If I am involved in a repetitive task, I like to listen to podcasts. Music manipulates my decision-making process too much, so I keep it pretty plain sound-wise. I use the app AUDM to listen to stories from major publications and newspapers such as the , , , ,, , etc. It’s a huge range of articles covering every issue imaginable. The stories I have in the queue include those about Alex Murdaugh’s downfall, end of life issues, the father of the abortion pill, and new ways to coexist with animals in the world, to name a few.
What tool or art supply do you enjoy working with the most?
I would have to say textiles, especially those that I develop with a loom outside of Ghent, Belgium. I have worked with the family that owns the loom for well over 20 years. I have seen many changes within this family over the years, and they have been there and have always been extremely supportive of developments in new bodies of work that challenge the loom—to the point of sometimes breaking it.
My interest in textiles has been a constant, and I love the potential for a piece to go on forever. One of my greatest joys is to spend four days on the loom testing threads with ideas. It’s dreamy and rigorous and we sometimes cry and are overjoyed with technical triumphs that most people would find boring. It almost feels like an improvisational jazz session where there are lots of small changes that make a huge overall difference.
My early days with the loom involved illusion with cotton and polyester thread. Since then, I have moved to much more direct pictorial representations that try to fool the viewer into thinking that the pieces were slowly and thoughtfully hand embroidered, even though the loom is a loud, oily, industrial monster of a machine.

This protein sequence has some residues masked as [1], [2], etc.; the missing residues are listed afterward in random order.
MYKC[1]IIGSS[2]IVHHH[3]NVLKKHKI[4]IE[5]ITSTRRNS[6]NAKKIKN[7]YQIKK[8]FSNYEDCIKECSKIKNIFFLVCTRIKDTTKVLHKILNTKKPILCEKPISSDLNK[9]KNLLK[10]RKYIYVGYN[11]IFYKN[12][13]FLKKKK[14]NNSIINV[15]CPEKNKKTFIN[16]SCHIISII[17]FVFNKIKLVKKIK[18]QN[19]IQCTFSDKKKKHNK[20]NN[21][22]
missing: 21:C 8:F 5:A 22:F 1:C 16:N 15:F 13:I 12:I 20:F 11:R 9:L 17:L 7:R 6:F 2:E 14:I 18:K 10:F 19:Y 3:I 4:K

What images or objects do you look at while you work? Share your view from behind the canvas or your desktop—wherever you spend the most time.
My home studio is where I spend most of my time, because I am not comfortable about making work, or even experimenting, with people around. The studio involves a few incredibly crammed dysfunctional spaces with tables in the middle where I am constantly banging into things or having to move a pile in order to introduce another pile. I sit at these tables and work.
It is a very meaningful place for me, as I can experience the garden through the windows and be surrounded by my animals, which is key. On the other hand, it also prevents me from having regular studio hours as I am in there all the time and late into the night, and hence don’t have much separation from my personal and art-making lives.
Do you have any other artist’s work in your studio?
I actually have a ton of work by Jorge Pardo. In fact, I believe I have the largest collection of his work in the world. We started dating very early in his career, and he would often give me work as gifts since he was broke, or probably because he was cheap. Sometimes I would rescue pieces that were stored outside or otherwise abandoned. I love every single piece, but also find that a significant part of my studio is devoted to storing this work.
The most visible piece is this wavy bench which I won at a raffle at his studio’s annual Christmas party. Every year he would host a holiday party for the studio and every year there would be a raffle with his artwork as the prize.
I don’t think his team wanted to see more of his work than they were already seeing on a daily basis, so they never would buy the $5 tickets. All it would take was $20 to virtually guarantee the win. Eventually I stopped buying tickets because it wasn’t fair that I would win every year!
What historical artist do you think about the most when you’re in your studio and why?
I think about Millard Sheets. He was truly a polymath of the arts. He produced drawings, prints, watercolors, oil paintings, bronzes, architecture, mosaics, fountains, furniture, and more. He is my ultimate model of an artist who is undaunted by scale, challenges or criticism. He was someone who 100 percent believed in himself and his abilities.
I had the privilege of knowing Millard and his family, and it forever changed my life. It is pretty much why I chose to pursue a risky career that in which one is always being asked to believe in oneself.